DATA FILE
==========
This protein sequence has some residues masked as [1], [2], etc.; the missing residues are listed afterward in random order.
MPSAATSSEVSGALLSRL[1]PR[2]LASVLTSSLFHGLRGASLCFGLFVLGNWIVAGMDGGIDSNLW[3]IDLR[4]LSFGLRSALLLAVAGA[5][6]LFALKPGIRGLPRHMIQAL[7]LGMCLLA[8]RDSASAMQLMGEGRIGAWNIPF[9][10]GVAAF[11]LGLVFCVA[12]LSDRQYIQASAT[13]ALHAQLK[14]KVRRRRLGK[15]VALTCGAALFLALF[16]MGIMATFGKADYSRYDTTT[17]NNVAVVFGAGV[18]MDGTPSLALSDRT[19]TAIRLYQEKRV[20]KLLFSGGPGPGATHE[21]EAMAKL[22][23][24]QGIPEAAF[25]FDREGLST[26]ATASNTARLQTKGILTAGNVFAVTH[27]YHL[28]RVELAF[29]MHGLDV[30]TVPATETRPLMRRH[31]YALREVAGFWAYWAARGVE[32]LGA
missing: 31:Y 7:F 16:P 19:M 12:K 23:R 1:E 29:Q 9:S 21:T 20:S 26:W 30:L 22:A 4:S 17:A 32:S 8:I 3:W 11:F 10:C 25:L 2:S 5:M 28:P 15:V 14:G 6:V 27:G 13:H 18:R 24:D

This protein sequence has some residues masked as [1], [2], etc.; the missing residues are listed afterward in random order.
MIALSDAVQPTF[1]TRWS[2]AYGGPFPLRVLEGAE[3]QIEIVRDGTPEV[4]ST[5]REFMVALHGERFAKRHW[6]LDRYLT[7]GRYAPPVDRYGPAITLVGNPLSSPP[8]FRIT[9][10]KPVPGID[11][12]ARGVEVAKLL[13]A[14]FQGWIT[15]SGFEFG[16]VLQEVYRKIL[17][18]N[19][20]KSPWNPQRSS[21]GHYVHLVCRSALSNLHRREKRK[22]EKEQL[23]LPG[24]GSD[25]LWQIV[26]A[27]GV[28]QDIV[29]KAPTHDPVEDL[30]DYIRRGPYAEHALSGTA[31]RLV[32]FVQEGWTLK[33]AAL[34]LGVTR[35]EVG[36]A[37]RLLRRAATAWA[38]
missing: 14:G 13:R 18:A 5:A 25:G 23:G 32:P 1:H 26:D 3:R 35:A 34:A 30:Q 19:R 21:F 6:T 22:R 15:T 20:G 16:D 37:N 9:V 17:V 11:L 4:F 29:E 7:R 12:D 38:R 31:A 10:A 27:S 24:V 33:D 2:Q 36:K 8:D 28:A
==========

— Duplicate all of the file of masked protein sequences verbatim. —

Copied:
This protein sequence has some residues masked as [1], [2], etc.; the missing residues are listed afterward in random order.
MPSAATSSEVSGALLSRL[1]PR[2]LASVLTSSLFHGLRGASLCFGLFVLGNWIVAGMDGGIDSNLW[3]IDLR[4]LSFGLRSALLLAVAGA[5][6]LFALKPGIRGLPRHMIQAL[7]LGMCLLA[8]RDSASAMQLMGEGRIGAWNIPF[9][10]GVAAF[11]LGLVFCVA[12]LSDRQYIQASAT[13]ALHAQLK[14]KVRRRRLGK[15]VALTCGAALFLALF[16]MGIMATFGKADYSRYDTTT[17]NNVAVVFGAGV[18]MDGTPSLALSDRT[19]TAIRLYQEKRV[20]KLLFSGGPGPGATHE[21]EAMAKL[22][23][24]QGIPEAAF[25]FDREGLST[26]ATASNTARLQTKGILTAGNVFAVTH[27]YHL[28]RVELAF[29]MHGLDV[30]TVPATETRPLMRRH[31]YALREVAGFWAYWAARGVE[32]LGA
missing: 31:Y 7:F 16:P 19:M 12:K 23:R 1:E 29:Q 9:S 21:T 20:S 26:W 30:L 22:A 4:S 17:A 32:S 8:I 3:W 11:F 10:C 25:L 2:S 5:M 28:P 15:V 14:G 6:V 27:G 13:H 18:R 24:D

This protein sequence has some residues masked as [1], [2], etc.; the missing residues are listed afterward in random order.
MIALSDAVQPTF[1]TRWS[2]AYGGPFPLRVLEGAE[3]QIEIVRDGTPEV[4]ST[5]REFMVALHGERFAKRHW[6]LDRYLT[7]GRYAPPVDRYGPAITLVGNPLSSPP[8]FRIT[9][10]KPVPGID[11][12]ARGVEVAKLL[13]A[14]FQGWIT[15]SGFEFG[16]VLQEVYRKIL[17][18]N[19][20]KSPWNPQRSS[21]GHYVHLVCRSALSNLHRREKRK[22]EKEQL[23]LPG[24]GSD[25]LWQIV[26]A[27]GV[28]QDIV[29]KAPTHDPVEDL[30]DYIRRGPYAEHALSGTA[31]RLV[32]FVQEGWTLK[33]AAL[34]LGVTR[35]EVG[36]A[37]RLLRRAATAWA[38]
missing: 14:G 13:R 18:A 5:A 25:G 23:G 32:P 1:H 26:D 3:R 35:A 34:A 30:Q 19:R 21:F 6:T 22:R 15:T 20:G 16:D 37:N 9:V 17:V 11:L 4:F 29:E 7:R 12:D 38:R 31:A 10:A 27:S 24:V 33:D 2:Q 36:K 8:D 28:A